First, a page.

Mozambique’s progress on women’s rights honored
The president of Mozambique has been honored with the prestigious African Gender Award for his efforts in championing wider participation of women in government. The Women’s Day this year was marked by a symbolic gesture of how central women are to the nation’s independence and development. HSEN
The president of Mozambique has been honored with the prestigious African Gender Award for his efforts in championing wider participation of women in government. The Women’s Day this year was marked by a symbolic gesture of how central women are to the nation’s independence and development.
Femmes Africa Solidarité has honoured the Mozambique’s President, Armando Emilio Guebeza, with its African Gender Award, for his efforts in championing wider participation of women in his government. The award came on 4 April, just a few days before the southern African nation celebrates its national Women’s Day on 7 April, which acknowledges efforts of women in the liberation struggle. Guebuza became the fourth African political leader to be awarded the African Gender Award after Paul Kagame of Rwanda in 2007, and former South African President Thabo Mbeki and Senegalese President Abdoulaye Wade shared the award in 2006.
This year Mozambique also observes 35 years of independence from its colonial ruler Portugal. Commemorations to honour some of the southern African nation’s unsung heroes are kicking off on Women’s Day with the lighting of a “peace torch,” in the northern province of Cabo Delgado. Brigades will carry the torch throughout the country’s 11 provinces to the capital Maputo in time for independence celebrations on 26 June. Launching the peace torch on the country’s Women’s Day is a symbolic gesture of how central women are to the nation’s independence and development. Every year celebrations on 7 April are held country wide, marking the day that in 1971 Josina Machel – then wife to Samora Machel, the country’s first president at independence – died in combat.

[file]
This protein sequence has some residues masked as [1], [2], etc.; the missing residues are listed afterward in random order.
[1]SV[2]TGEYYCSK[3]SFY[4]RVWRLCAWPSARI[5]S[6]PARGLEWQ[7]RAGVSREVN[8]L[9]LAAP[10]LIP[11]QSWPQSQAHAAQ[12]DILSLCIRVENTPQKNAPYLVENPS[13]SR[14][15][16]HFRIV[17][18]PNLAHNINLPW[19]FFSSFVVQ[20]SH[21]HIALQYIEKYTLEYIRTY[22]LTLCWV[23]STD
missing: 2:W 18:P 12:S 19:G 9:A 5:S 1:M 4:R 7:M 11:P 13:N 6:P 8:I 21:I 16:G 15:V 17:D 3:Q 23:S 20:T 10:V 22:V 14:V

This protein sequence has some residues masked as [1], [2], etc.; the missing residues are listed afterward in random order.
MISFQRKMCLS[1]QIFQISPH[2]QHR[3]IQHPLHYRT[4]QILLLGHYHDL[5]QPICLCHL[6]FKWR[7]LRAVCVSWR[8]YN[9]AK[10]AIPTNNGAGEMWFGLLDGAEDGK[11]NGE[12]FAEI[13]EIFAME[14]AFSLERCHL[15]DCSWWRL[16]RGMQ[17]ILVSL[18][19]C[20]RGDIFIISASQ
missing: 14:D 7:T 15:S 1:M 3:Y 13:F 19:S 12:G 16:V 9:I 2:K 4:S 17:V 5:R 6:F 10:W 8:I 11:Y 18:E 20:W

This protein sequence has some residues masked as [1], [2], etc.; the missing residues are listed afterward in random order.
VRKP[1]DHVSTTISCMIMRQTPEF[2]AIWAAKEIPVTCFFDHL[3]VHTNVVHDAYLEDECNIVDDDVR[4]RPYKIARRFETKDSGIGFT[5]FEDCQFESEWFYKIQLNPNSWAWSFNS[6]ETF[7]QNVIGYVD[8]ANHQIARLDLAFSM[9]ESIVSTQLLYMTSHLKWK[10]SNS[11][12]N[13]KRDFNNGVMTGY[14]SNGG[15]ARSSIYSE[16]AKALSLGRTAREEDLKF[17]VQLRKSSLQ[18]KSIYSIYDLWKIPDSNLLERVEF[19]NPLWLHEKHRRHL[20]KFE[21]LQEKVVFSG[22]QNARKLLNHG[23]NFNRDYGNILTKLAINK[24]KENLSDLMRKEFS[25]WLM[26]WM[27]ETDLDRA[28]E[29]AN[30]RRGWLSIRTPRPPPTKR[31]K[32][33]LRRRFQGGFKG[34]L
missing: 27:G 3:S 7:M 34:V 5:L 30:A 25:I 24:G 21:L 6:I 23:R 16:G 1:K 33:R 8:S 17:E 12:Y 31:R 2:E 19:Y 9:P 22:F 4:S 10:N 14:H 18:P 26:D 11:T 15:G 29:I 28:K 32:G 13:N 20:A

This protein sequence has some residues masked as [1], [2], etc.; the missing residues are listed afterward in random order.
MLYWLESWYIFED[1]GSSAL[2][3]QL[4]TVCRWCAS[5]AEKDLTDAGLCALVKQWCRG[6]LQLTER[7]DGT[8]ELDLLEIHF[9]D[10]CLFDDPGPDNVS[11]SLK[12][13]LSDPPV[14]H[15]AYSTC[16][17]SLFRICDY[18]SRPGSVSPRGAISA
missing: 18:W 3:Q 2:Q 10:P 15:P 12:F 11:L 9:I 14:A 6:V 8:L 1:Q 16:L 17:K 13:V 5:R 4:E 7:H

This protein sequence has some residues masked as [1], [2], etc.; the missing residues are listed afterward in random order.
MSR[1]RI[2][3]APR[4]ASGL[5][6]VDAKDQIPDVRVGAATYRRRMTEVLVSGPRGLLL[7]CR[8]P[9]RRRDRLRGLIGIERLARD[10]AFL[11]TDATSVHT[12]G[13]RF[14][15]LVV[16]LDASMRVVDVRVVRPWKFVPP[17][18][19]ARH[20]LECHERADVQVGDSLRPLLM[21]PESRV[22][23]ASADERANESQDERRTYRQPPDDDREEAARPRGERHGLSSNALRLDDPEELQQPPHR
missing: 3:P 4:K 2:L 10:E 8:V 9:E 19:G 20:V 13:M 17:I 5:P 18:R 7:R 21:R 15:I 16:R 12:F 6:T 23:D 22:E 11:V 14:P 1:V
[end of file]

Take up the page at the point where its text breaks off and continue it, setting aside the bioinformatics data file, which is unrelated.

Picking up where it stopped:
While still ranked at the bottom of the United Nations’ Human Development Index, Mozambique has produced one of the largest numbers of women in leadership positions in Africa. As of January 2010, Mozambique’s parliament comprised 39.2% women, the second highest number in Africa, and ninth highest in the world. Luísa Dias Diogo made history when she became one of the first African women to ascend to the position of Prime Minister in 2004, a post she held until January 2010. Under Guebuza’s leadership since the 2004 general elections, the numbers of women ministers and heads of departments have steadily increased.
His party, FRELIMO, also increased the number of women legislators in the national parliament, which culminated in the election of the country’s first woman speaker this year as Guebuza began his second term. Women head key posts, such as in the Departments of Justice, Mines and Mineral Resources and Labour – to name a few. Almost half of the provincial governors are women. Arminda Joaquim, a 35-year-old mother of four who works for a mobile phone company in Maputo said in a recent interview that the decision by politicians to light the “peace torch” on women’s day was an added present to the sisters. “It will be ideal for the government to declare the period between April 7 and June 25 – this year – as a women’s holiday,” remarked Joaquim.
Mozambique’s commitment to promoting the status of women was launched with the revision of the constitution in 2004, which included clauses for promoting and protecting women. Guebuza’s gender successes have not only been limited to the political sphere. He also signed into law legal instruments such domestic violence act and the anti-human trafficking act, a move to help enhance the protection of women’s rights in the country. The anti-trafficking legislation is designed to both protect women and prosecute perpetrators who have for decades profited in trafficking women and children for sex work and cheap labour to destinations like South Africa.
This is not to say that women still do not face such problems as gender based violence and less access to economic empowerment than their male counterparts. However, at the same time that local and international media heap praise on the elevation of women in decision making position, this has also led to the highlighting of oppression women face and the opening up of the debate on gender issues. Guebuza has said that he will go in retirement after his current term, which ends in 2014. What remains to be seen is whether there will be continued progress forward in elevating the status of women. Or better still, could we see next a woman president for Mozambique?
*Fred Katerere is a freelance journalist based in Maputo, Mozambique.
*This article is part of the Gender Links Opinion and Commentary Service.